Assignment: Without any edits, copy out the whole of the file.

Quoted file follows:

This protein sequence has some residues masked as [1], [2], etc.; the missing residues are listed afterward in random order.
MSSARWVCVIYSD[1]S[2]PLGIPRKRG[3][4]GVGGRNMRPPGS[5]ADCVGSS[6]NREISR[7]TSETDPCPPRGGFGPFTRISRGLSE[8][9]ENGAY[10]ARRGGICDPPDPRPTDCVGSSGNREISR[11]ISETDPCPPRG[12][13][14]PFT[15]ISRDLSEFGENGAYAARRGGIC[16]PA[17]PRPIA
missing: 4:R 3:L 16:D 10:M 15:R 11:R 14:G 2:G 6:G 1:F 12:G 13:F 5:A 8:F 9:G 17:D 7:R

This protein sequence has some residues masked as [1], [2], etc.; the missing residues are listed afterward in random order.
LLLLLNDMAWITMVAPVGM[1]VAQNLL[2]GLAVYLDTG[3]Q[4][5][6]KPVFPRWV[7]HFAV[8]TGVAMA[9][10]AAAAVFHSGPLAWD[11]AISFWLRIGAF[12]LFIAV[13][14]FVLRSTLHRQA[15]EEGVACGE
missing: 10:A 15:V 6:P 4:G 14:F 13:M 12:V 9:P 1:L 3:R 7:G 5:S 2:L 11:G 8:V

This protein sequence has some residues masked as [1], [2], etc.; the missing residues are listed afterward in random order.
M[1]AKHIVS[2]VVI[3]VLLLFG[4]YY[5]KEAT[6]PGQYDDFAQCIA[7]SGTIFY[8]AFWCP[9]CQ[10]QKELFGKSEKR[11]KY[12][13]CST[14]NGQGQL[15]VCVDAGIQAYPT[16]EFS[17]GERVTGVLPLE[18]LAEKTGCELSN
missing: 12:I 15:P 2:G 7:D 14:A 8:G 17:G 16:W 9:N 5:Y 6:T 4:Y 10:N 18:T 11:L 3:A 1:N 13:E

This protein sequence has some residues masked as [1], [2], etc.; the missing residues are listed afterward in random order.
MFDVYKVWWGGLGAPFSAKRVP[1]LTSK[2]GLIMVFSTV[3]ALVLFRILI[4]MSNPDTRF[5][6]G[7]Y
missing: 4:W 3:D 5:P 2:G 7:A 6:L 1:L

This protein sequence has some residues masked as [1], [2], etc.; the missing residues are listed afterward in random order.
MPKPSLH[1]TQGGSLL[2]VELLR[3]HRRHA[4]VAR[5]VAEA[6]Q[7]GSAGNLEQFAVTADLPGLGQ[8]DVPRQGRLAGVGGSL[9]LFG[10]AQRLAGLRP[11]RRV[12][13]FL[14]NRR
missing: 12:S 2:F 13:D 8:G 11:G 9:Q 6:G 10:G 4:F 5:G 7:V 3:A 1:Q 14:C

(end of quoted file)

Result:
This protein sequence has some residues masked as [1], [2], etc.; the missing residues are listed afterward in random order.
MSSARWVCVIYSD[1]S[2]PLGIPRKRG[3][4]GVGGRNMRPPGS[5]ADCVGSS[6]NREISR[7]TSETDPCPPRGGFGPFTRISRGLSE[8][9]ENGAY[10]ARRGGICDPPDPRPTDCVGSSGNREISR[11]ISETDPCPPRG[12][13][14]PFT[15]ISRDLSEFGENGAYAARRGGIC[16]PA[17]PRPIA
missing: 4:R 3:L 16:D 10:M 15:R 11:R 14:G 2:G 6:G 1:F 12:G 13:F 5:A 8:F 9:G 17:D 7:R

This protein sequence has some residues masked as [1], [2], etc.; the missing residues are listed afterward in random order.
LLLLLNDMAWITMVAPVGM[1]VAQNLL[2]GLAVYLDTG[3]Q[4][5][6]KPVFPRWV[7]HFAV[8]TGVAMA[9][10]AAAAVFHSGPLAWD[11]AISFWLRIGAF[12]LFIAV[13][14]FVLRSTLHRQA[15]EEGVACGE
missing: 10:A 15:V 6:P 4:G 14:F 13:M 12:V 9:P 1:L 3:R 7:G 5:S 2:L 11:G 8:V

This protein sequence has some residues masked as [1], [2], etc.; the missing residues are listed afterward in random order.
M[1]AKHIVS[2]VVI[3]VLLLFG[4]YY[5]KEAT[6]PGQYDDFAQCIA[7]SGTIFY[8]AFWCP[9]CQ[10]QKELFGKSEKR[11]KY[12][13]CST[14]NGQGQL[15]VCVDAGIQAYPT[16]EFS[17]GERVTGVLPLE[18]LAEKTGCELSN
missing: 12:I 15:P 2:G 7:D 14:A 8:G 17:G 16:W 9:N 5:Y 6:T 4:Y 10:N 18:T 11:L 3:A 1:N 13:E

This protein sequence has some residues masked as [1], [2], etc.; the missing residues are listed afterward in random order.
MFDVYKVWWGGLGAPFSAKRVP[1]LTSK[2]GLIMVFSTV[3]ALVLFRILI[4]MSNPDTRF[5][6]G[7]Y
missing: 4:W 3:D 5:P 2:G 7:A 6:L 1:L

This protein sequence has some residues masked as [1], [2], etc.; the missing residues are listed afterward in random order.
MPKPSLH[1]TQGGSLL[2]VELLR[3]HRRHA[4]VAR[5]VAEA[6]Q[7]GSAGNLEQFAVTADLPGLGQ[8]DVPRQGRLAGVGGSL[9]LFG[10]AQRLAGLRP[11]RRV[12][13]FL[14]NRR
missing: 12:S 2:F 13:D 8:G 11:G 9:Q 6:G 10:G 4:F 5:G 7:V 3:A 1:Q 14:C